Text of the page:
5. ^ a b c d e f g h Pete Kaufmann (August 2013). "Zigaboo Modeliste". Modern Drummer. Archived from the original on July 9, 2017. Retrieved July 9, 2017. 
  6. ^ a b c d Lee Hildebrand (March 14, 2010). "Zigaboo Modeliste to get funky all-star salute". sfgate.com. Archived from the original on November 4, 2012. Retrieved July 9, 2017. 
  7. ^ a b c d "New Orleans Drum Summit: David Kunian with Joseph "Smokey" Johnson, Zigaboo Modeliste, Bob French – video, recorded 2008". Youtube.com, Ponderosa Stomp Channel. December 15, 2016. Archived from the original on June 29, 2017. Retrieved July 9, 2017. 
  8. ^ a b "100 Greatest Drummers of All Time". Rolling Stone. March 31, 2016. Archived from the original on November 29, 2016. Retrieved July 9, 2017. 
  9. ^ a b "Exclusive Stream: Mark Ronson Teams With Erykah Badu, Mos Def, Dap Kings". Rolling Stone. October 28, 2011. Archived from the original on January 19, 2016. Retrieved June 25, 2017. 
  10. ^ Natalie Berman (July 8, 2016). "The Meters’ Zigaboo Modeliste teams up with Kids on Bridges for new single". Offbeat magazine. Archived from the original on July 10, 2016. Retrieved June 25, 2017. 
  11. ^ Sam D'Arcangelo (November 25, 2015). "Joseph 'Zigaboo' Modeliste". OffBeat magazine. Archived from the original on March 22, 2016. Retrieved July 9, 2017. 
  12. ^ Adam Budofsky, ed. (2010). The Drummer: 100 Years of Rhythmic Power and Invention. Hal Leonard. p. 181. ISBN 9781476855899. Retrieved July 9, 2017. 
  13. ^ "Masters Class with Zigaboo Modeliste – Jazz & Heritage Center". neworleans.me. May 17, 2017. Archived from the original on July 9, 2017. Retrieved July 9, 2017. 
  14. ^ "Professor Modeliste au Duc". jazzmagazine.com. September 28, 2013. Archived from the original on July 9, 2017. Retrieved July 9, 2017.  (English trans. title: Professor Modeliste at the Duke) Google translation
  15. ^ a b Sam Pryor (July 15, 2013). "The 15 Greatest Groove Drummers of All Time". drummagazine.com. Archived from the original on November 7, 2016. Retrieved July 9, 2017. 
  16. ^ "Robert Christgau – Cissy Strut compilation album review". robertchristgau.com. Archived from the original on March 28, 2012. Retrieved July 9, 2017. 
  17. ^ "Allmusic: Ziggy Modeliste – credits". AllMusic. Archived from the original on August 9, 2016. Retrieved July 9, 2017. 
  18. ^ "Who Sampled: The Meters". whosampled.com. Archived from the original on February 10, 2017. Retrieved July 9, 2017.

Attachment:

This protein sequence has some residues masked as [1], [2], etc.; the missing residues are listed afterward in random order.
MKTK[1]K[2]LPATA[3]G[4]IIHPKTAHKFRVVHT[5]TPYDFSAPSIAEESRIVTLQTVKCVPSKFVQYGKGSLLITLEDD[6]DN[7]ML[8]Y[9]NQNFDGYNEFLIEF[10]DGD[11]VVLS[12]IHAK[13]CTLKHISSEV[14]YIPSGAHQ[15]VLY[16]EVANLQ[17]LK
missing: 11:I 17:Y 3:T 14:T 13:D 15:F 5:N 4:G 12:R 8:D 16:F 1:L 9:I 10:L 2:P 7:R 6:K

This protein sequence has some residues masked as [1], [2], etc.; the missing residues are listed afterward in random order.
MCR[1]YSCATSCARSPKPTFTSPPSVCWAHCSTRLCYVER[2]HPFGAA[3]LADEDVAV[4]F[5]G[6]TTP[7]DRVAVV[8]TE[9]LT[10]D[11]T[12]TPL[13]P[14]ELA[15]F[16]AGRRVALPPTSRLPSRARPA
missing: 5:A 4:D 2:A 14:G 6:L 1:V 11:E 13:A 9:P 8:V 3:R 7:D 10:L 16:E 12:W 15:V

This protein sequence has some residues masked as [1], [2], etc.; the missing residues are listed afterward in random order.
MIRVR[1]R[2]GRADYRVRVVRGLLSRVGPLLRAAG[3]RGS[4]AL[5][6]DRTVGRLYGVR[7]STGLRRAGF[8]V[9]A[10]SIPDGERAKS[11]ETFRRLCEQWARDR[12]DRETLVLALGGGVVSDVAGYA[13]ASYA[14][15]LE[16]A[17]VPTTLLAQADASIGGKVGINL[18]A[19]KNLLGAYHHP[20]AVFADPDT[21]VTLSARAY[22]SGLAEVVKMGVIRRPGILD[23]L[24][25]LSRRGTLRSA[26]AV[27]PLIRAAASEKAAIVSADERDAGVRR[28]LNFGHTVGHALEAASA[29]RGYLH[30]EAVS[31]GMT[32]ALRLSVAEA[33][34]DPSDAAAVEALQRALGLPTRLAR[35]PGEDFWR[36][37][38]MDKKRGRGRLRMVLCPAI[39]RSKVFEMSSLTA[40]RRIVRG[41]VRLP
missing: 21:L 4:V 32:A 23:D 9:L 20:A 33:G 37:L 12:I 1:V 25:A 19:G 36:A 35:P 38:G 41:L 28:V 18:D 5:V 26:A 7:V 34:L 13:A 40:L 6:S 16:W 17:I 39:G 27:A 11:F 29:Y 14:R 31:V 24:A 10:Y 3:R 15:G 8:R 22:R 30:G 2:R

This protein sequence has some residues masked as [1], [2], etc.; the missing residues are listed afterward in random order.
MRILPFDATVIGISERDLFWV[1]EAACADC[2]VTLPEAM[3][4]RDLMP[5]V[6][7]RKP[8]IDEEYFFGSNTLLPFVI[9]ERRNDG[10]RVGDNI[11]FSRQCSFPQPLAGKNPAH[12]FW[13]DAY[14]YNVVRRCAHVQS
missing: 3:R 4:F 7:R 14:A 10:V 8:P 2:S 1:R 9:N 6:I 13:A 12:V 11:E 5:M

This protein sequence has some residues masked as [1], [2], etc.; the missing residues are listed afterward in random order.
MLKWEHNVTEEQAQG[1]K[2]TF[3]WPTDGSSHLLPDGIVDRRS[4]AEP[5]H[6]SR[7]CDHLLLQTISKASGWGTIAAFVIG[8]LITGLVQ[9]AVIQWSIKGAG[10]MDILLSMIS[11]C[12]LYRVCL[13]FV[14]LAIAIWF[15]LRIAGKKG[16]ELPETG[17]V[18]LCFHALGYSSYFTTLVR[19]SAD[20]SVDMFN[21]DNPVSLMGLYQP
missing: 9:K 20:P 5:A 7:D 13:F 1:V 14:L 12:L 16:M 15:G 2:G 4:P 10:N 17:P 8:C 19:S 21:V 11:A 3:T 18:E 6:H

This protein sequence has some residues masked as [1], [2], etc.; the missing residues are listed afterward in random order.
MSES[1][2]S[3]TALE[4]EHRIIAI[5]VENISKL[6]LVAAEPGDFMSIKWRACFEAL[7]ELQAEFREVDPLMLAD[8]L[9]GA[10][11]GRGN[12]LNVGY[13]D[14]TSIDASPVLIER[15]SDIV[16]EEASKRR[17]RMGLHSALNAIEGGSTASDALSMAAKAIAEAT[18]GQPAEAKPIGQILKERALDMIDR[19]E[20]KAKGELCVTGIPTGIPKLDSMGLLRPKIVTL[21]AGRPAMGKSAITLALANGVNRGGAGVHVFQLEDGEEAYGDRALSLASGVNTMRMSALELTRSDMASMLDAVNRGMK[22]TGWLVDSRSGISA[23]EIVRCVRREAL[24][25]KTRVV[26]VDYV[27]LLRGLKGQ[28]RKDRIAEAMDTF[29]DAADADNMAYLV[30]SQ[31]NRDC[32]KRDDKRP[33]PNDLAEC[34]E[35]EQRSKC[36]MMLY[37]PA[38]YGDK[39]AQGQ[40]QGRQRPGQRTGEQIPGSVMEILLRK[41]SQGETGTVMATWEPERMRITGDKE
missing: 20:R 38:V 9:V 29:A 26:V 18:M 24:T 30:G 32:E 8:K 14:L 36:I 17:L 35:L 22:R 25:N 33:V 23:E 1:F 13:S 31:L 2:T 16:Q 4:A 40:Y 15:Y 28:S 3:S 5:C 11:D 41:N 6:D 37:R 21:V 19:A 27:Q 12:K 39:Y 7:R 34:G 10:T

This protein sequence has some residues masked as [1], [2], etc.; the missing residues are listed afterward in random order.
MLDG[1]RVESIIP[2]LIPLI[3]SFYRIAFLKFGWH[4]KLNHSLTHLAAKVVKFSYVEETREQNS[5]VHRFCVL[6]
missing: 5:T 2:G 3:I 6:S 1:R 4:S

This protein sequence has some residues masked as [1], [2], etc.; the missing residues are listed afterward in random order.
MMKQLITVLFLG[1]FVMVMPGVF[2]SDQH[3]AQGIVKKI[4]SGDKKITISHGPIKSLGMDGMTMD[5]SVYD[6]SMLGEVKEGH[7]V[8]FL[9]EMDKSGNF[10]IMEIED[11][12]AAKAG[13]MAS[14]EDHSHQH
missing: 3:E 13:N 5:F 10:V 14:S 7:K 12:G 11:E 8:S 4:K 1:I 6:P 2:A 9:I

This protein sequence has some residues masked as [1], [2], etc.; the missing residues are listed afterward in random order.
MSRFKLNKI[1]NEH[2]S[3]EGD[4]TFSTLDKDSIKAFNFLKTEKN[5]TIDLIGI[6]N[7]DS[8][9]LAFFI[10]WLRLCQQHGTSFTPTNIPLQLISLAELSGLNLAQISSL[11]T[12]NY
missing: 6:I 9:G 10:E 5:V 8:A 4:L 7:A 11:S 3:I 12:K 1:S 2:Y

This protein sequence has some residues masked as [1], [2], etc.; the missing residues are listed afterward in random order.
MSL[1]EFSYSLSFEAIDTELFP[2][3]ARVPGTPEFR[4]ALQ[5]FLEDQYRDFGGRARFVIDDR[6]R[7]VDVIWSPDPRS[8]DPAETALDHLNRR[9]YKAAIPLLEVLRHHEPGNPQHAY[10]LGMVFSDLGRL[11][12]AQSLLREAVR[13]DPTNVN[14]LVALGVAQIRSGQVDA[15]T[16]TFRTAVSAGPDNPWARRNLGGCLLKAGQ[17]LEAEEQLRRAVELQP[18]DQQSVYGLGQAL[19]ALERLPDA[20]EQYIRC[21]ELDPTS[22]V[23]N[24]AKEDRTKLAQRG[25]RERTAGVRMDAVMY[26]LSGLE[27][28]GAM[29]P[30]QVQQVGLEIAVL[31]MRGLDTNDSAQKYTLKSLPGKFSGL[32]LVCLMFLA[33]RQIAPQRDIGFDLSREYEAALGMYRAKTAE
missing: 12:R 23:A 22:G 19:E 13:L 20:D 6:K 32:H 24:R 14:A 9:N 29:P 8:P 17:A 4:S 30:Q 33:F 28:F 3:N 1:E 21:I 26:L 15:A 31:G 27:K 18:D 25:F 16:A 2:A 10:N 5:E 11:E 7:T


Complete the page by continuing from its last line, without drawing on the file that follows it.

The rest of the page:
19. ^ Use in media:
  20. ^ "Allmusic: Zigaboo.com – album review". AllMusic. 2000. Archived from the original on August 9, 2016. Retrieved July 9, 2017. 
  21. ^ "I'm on the Right Track – album notes". cdbaby.com. 2004. Archived from the original on July 9, 2017. Retrieved July 9, 2017. 
  22. ^ Jeff Tamarkin (2007). "Goin' Home: A Tribute to Fats Domino – review". AllMusic. Archived from the original on November 25, 2016. Retrieved July 9, 2017. 
  23. ^ Aaron Lafont (September 1, 2009). "Zigaboo Modeliste and Gaboon's Gang, Funk Me Hard Live, (JZM)". offbeat.com. Archived from the original on July 9, 2017. Retrieved July 9, 2017. 
  24. ^ John Swenson (June 1, 2011). "Zigaboo Modeliste, New Life (independent)". OffBeat magazine. Archived from the original on July 9, 2017. Retrieved July 9, 2017. 
  25. ^ Nick Deriso (July 14, 2011). "Zigaboo Modeliste – New Life (2011)". somethingelsereviews.com. Archived from the original on August 6, 2014. Retrieved July 9, 2017. 
  26. ^ 2005 recordings:
  27. ^ "Mark Ronson's 'A La Modeliste' Music Video". moderndrummer.com. Archived from the original on July 9, 2017. Retrieved July 9, 2017. 
  28. ^ "August 2013 Issue of Modern Drummer Featuring Zigaboo Modeliste". moderndrummer.com. Archived from the original on July 9, 2017. Retrieved July 9, 2017. 
  29. ^ Bill Dahl. "Allmusic: Good Old Funky Music – review". AllMusic. Archived from the original on November 18, 2016. Retrieved July 9, 2017.  Containing previously unreleased material from The Meters' records for Josie Records in the 1960s and 1970s.

External links[edit]